Objective: Little has been done to understand the HPV vaccine acceptance to participants with regard to Pap screening. The objective of this study was to determine the practice and barriers of the screening behavior in mothers with adolescent daughter's HPV vaccine uptake.
Methodology: Transtheoretical model was used to ascertain the associations between stages of change and multiple linear regression was performed to compare means of self-efficacy, perceived benefits and barriers among stages.
Results: Between June and September 2013, a total of 176 (75.6%) questionnaires were returned. Most of samples aware that NHI provided free Pap tests for women aged 30 years older (93.2%). For women who do not have adolescent daughter's HPV uptake, due to the costs of vaccine (68.6%). The chi-square test showed that 69.3% of married women were in maintenance, there were more 2.9% have HPV uptake. In additions, there were 89.2% who intend to their daughters have HPV uptake in the future. Multiple comparisons revealed that samples had lowest self-efficacy in the precontemplation stage. Another had highest perceived benefits and lowest perceived barriers in relapse stage. Self-efficacy was significantly higher for women in maintenance and relapse.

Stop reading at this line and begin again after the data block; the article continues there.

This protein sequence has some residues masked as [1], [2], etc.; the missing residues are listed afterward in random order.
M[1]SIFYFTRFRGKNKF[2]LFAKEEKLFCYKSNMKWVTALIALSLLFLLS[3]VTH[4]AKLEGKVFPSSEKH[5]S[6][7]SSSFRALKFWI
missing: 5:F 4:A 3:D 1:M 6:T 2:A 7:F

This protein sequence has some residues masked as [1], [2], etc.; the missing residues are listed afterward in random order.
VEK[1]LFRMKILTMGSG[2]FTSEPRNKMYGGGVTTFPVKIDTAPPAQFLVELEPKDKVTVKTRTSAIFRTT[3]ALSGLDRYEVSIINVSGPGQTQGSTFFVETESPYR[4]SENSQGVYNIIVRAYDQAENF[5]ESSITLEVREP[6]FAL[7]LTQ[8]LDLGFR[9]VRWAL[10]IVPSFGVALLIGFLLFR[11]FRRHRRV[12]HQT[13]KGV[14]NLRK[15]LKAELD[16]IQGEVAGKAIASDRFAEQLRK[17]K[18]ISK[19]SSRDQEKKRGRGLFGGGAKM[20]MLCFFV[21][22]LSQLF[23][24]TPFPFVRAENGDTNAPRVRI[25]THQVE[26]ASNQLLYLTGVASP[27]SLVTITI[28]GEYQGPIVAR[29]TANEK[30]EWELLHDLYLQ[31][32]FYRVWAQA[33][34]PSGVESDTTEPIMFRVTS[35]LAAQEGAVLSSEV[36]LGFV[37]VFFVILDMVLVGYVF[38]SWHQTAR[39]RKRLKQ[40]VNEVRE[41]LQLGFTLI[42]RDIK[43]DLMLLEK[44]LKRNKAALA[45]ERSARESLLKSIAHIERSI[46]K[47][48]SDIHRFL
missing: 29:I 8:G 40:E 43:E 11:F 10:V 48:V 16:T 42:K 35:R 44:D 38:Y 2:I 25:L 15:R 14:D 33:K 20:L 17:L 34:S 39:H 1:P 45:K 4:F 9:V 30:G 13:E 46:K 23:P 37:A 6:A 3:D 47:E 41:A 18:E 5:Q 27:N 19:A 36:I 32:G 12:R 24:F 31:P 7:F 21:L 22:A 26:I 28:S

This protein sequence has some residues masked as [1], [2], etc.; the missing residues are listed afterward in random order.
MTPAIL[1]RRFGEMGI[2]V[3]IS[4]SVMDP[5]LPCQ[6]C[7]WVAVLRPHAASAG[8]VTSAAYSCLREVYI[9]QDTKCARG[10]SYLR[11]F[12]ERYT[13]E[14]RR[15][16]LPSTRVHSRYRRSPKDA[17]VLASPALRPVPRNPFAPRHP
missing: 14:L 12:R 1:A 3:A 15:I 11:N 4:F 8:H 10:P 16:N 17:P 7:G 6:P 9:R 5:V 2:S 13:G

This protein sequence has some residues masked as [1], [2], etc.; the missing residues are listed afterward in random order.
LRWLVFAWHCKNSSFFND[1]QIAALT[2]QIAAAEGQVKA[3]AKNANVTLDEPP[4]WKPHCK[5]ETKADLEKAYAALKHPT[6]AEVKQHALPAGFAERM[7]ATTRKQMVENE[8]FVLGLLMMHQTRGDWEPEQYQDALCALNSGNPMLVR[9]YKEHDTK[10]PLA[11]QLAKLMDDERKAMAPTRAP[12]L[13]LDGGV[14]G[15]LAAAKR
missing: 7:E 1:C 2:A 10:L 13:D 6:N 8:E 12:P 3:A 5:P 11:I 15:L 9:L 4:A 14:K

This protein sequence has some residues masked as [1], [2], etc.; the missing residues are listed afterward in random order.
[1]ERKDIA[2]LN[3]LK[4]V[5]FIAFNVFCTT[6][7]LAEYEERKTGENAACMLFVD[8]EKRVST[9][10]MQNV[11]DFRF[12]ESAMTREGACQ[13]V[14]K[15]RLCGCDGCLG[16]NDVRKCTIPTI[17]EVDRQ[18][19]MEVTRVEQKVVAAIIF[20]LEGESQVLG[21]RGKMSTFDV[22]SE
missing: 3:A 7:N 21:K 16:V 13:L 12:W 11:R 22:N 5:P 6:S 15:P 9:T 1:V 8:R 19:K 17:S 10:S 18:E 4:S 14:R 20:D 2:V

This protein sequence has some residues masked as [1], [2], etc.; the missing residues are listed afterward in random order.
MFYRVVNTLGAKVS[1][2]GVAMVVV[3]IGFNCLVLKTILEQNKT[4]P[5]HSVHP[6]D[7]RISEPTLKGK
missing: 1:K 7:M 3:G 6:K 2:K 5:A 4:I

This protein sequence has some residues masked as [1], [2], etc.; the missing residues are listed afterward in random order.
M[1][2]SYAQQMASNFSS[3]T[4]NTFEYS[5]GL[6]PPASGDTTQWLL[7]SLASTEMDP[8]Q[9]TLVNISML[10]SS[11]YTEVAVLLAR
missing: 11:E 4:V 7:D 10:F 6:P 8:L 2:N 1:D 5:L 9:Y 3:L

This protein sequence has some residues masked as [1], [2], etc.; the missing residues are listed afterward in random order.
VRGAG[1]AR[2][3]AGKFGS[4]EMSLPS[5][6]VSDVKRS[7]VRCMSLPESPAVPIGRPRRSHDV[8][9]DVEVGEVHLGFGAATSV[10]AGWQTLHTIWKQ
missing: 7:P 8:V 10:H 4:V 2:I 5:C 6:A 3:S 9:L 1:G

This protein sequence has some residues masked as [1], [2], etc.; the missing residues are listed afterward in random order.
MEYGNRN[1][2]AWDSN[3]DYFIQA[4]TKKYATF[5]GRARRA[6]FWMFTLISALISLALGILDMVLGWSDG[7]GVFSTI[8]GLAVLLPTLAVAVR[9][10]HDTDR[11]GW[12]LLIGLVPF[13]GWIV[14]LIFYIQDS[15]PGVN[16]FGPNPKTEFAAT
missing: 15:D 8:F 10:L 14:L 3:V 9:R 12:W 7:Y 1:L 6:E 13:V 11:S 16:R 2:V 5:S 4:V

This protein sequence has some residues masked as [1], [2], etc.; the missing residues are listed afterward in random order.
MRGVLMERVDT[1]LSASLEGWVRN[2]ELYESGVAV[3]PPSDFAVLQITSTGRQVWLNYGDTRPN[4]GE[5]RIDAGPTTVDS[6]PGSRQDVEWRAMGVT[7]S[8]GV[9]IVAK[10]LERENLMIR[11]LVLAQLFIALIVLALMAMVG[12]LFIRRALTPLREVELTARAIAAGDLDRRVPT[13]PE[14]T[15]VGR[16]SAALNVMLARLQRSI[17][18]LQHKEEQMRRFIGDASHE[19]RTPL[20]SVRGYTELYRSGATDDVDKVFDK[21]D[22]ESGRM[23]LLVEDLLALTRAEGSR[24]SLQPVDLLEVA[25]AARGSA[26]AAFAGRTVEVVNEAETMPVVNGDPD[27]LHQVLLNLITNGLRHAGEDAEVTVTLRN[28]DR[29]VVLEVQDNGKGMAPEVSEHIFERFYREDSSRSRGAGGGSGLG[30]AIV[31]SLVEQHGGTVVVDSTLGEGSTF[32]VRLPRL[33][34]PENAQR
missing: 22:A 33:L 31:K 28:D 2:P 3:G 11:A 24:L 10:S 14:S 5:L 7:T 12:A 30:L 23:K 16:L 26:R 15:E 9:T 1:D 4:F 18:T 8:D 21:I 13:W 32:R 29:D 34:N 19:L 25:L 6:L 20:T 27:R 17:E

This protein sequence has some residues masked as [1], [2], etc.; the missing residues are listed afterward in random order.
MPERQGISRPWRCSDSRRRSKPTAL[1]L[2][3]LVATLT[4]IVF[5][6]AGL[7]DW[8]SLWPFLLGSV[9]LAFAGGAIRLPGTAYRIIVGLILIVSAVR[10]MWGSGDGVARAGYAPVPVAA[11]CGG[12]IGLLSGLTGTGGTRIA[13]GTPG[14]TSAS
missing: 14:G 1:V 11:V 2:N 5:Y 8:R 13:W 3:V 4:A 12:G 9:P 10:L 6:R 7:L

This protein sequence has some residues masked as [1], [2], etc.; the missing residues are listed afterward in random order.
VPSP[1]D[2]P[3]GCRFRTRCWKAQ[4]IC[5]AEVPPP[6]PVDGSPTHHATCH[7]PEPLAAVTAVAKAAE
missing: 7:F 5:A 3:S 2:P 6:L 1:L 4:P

Conclusion: The finding suggests that increasing situation-specific confidence (e.g., by informing women that the procedure is not painful) may lead precontemplation and preparation to arrive at the intention to engage in regular cervical screening. Also, increasing self-efficacy can promote Pap testing. Finally, Transtheoretical model has been applied successfully to cervical screening, the findings may be generalizable to this study population.
Human Papillomavirus Vaccine, Pap screening, Transtheoretical model